The late great Art Carney, who rose to fame for his comedic portrayal of Ed Norton in Jackie Gleason’s The Honeymooners television show, also had a flare for drama. I recall one role in which he played a character being told by the police that they they had a right to search his house without a warrant. His response has always stayed with me: “Not unless I made a mistake this morning and woke up in Russia instead of the US. !” That is precisely my reaction to this story that Ed Morrissey at Hot Air reports on:
The city of Houston has fought a pitched battle to enforce its equal-rights ordinance, but in an ironic twist, they may find themselves afoul of the First Amendment for doing so. The ordinance has come under fire from a number of quarters, but perhaps none more determined than Christian pastors who see the law as a threat to their ability to preach. They have filed a lawsuit in an attempt to block the law, and city attorneys in turn demonstrated exactly why they feared this in the first place:
Houston’s embattled equal rights ordinance took another legal turn this week when it surfaced that city attorneys, in an unusual step, subpoenaed sermons given by local pastors who oppose the law and are tied to the conservative Christian activists that have sued the city.
Opponents of the equal rights ordinance are hoping to force a repeal referendum when they get their day in court in January, claiming City Attorney David Feldman wrongly determined they had not gathered enough valid signatures to qualify for the ballot. City attorneys issued subpoenas last month during the case’s discovery phase, seeking, among other communications, “all speeches, presentations, or sermons related to HERO, the Petition, Mayor Annise Parker, homosexuality, or gender identity prepared by, delivered by, revised by, or approved by you or in your possession.”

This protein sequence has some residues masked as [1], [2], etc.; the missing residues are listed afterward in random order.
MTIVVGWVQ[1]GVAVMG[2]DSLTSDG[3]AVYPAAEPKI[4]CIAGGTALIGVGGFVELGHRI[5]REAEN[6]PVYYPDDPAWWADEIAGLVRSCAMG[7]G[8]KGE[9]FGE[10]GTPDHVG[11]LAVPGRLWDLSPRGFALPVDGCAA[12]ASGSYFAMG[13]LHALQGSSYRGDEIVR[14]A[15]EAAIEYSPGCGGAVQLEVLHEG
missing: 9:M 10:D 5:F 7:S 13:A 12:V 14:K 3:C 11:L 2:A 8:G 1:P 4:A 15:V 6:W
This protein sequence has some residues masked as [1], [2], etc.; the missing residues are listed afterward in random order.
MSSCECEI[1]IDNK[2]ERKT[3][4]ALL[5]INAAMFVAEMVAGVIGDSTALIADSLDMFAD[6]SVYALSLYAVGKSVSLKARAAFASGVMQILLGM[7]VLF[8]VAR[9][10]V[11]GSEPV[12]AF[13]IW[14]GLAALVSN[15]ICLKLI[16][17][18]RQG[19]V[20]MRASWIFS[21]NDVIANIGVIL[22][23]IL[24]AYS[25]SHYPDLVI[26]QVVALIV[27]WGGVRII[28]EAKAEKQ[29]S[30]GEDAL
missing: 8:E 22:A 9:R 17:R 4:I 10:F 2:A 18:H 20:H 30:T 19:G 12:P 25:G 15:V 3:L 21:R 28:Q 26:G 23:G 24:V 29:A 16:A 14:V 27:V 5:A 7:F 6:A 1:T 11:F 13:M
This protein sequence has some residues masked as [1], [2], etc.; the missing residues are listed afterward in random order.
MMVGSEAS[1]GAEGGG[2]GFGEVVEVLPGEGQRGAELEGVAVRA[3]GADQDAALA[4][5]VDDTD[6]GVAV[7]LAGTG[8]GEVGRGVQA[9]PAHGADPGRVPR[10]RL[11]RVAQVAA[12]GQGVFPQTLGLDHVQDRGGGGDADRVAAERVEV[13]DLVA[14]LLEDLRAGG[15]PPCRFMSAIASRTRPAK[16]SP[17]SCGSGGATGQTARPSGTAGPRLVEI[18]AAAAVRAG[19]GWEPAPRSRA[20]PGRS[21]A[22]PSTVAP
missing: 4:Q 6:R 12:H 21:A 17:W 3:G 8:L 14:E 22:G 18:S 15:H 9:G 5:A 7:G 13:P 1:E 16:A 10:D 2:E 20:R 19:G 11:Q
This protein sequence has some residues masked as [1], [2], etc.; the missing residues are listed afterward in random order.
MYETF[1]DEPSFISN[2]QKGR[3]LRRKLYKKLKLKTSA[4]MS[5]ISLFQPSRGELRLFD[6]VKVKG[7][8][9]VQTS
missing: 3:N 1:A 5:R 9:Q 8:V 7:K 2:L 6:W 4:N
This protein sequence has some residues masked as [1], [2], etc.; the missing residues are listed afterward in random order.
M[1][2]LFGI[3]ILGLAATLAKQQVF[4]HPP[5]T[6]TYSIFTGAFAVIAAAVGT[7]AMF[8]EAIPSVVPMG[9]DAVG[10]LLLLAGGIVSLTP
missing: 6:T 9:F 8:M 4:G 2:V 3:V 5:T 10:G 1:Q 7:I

Pastor Hernan Castano received a subpoena and believes his sermons are protected by the First Amendment.
“For a city government to step into churches and ask pastors to turn in sermons, it’s gone too far. This is not what America, the nation is about,” he told Eyewitness News. …
Some signatures were acquired at churches which make the sermons fair game, according to City Attorney Dave Feldman.
“If they choose to do this inside the church, choose to do this from the pulpit, then they open the door to the questions being asked,” Feldman said.
Again, that argument might work for issues about the petitions, and possibly even the mayor, if it was tied to their tax status and electoral activities, assuming the city could assert jurisdiction on those points. Those topics might be defensible in a discovery demand, too, although that would come from a court motion rather than a subpoena from the city attorneys. But when it comes to their positions on LGBT issues and “gender identity,” that’s a different kettle of fish.
Go here to read the rest. The forces of tolerance will have us all tolerant of them, and only them, if they have to make a police state and enslave us all to do it.